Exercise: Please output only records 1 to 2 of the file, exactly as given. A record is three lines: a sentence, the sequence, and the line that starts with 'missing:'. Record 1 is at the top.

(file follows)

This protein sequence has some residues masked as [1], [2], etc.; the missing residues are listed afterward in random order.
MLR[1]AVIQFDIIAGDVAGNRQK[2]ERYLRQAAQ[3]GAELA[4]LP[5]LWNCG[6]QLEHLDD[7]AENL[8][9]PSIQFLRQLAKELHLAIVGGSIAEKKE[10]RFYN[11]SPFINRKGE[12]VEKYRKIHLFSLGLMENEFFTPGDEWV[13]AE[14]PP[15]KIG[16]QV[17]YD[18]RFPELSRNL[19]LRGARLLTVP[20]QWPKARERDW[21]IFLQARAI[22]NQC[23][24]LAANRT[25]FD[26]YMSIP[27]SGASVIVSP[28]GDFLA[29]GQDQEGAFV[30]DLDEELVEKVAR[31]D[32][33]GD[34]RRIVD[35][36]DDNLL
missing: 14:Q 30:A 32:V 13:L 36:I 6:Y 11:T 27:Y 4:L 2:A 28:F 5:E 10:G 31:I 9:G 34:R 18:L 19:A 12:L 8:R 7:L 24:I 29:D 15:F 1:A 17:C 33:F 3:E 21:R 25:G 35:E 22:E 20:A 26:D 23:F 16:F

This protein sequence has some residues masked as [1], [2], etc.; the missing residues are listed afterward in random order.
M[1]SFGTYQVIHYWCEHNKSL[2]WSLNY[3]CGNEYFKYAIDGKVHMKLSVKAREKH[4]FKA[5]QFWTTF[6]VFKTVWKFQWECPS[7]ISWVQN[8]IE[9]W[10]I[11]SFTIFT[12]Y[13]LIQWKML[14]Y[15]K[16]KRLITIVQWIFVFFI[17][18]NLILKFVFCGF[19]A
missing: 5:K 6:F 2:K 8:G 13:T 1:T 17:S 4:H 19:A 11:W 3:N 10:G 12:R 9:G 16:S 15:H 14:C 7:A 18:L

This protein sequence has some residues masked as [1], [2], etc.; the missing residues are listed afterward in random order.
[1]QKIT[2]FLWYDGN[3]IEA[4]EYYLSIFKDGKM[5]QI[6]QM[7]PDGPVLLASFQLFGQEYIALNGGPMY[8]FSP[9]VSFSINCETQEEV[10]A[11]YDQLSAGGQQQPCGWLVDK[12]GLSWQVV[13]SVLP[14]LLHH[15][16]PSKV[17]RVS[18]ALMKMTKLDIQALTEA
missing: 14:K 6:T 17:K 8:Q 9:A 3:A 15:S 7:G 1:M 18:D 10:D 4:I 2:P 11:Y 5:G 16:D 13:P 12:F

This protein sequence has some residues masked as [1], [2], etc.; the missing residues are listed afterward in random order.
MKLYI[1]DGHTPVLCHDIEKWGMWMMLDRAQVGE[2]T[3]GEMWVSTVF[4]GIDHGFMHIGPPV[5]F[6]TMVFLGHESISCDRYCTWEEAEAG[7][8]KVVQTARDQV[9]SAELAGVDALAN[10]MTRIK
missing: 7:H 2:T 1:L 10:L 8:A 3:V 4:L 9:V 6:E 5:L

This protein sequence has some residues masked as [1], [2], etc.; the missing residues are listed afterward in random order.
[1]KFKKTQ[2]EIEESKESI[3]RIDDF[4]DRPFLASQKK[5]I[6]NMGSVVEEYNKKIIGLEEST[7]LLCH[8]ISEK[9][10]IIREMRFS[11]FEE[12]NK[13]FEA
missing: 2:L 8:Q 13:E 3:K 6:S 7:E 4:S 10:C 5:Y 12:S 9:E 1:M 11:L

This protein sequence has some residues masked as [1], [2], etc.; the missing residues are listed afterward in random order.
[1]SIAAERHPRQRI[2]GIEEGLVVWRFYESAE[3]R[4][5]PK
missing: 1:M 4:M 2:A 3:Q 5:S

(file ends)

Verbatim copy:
This protein sequence has some residues masked as [1], [2], etc.; the missing residues are listed afterward in random order.
MLR[1]AVIQFDIIAGDVAGNRQK[2]ERYLRQAAQ[3]GAELA[4]LP[5]LWNCG[6]QLEHLDD[7]AENL[8][9]PSIQFLRQLAKELHLAIVGGSIAEKKE[10]RFYN[11]SPFINRKGE[12]VEKYRKIHLFSLGLMENEFFTPGDEWV[13]AE[14]PP[15]KIG[16]QV[17]YD[18]RFPELSRNL[19]LRGARLLTVP[20]QWPKARERDW[21]IFLQARAI[22]NQC[23][24]LAANRT[25]FD[26]YMSIP[27]SGASVIVSP[28]GDFLA[29]GQDQEGAFV[30]DLDEELVEKVAR[31]D[32][33]GD[34]RRIVD[35][36]DDNLL
missing: 14:Q 30:A 32:V 13:L 36:I 6:Y 11:T 27:Y 4:L 2:A 28:F 5:E 10:G 31:I 9:G 34:R 18:L 19:A 12:L 8:R 7:L 24:I 29:D 15:F 1:A 17:C 33:F 3:E 21:R 25:G 35:E 22:E 20:A 26:D 23:F 16:F

This protein sequence has some residues masked as [1], [2], etc.; the missing residues are listed afterward in random order.
M[1]SFGTYQVIHYWCEHNKSL[2]WSLNY[3]CGNEYFKYAIDGKVHMKLSVKAREKH[4]FKA[5]QFWTTF[6]VFKTVWKFQWECPS[7]ISWVQN[8]IE[9]W[10]I[11]SFTIFT[12]Y[13]LIQWKML[14]Y[15]K[16]KRLITIVQWIFVFFI[17][18]NLILKFVFCGF[19]A
missing: 5:K 6:F 2:K 8:G 13:T 1:T 17:S 4:H 19:A 11:W 3:N 10:G 12:R 9:G 16:S 15:H 14:C 7:A 18:L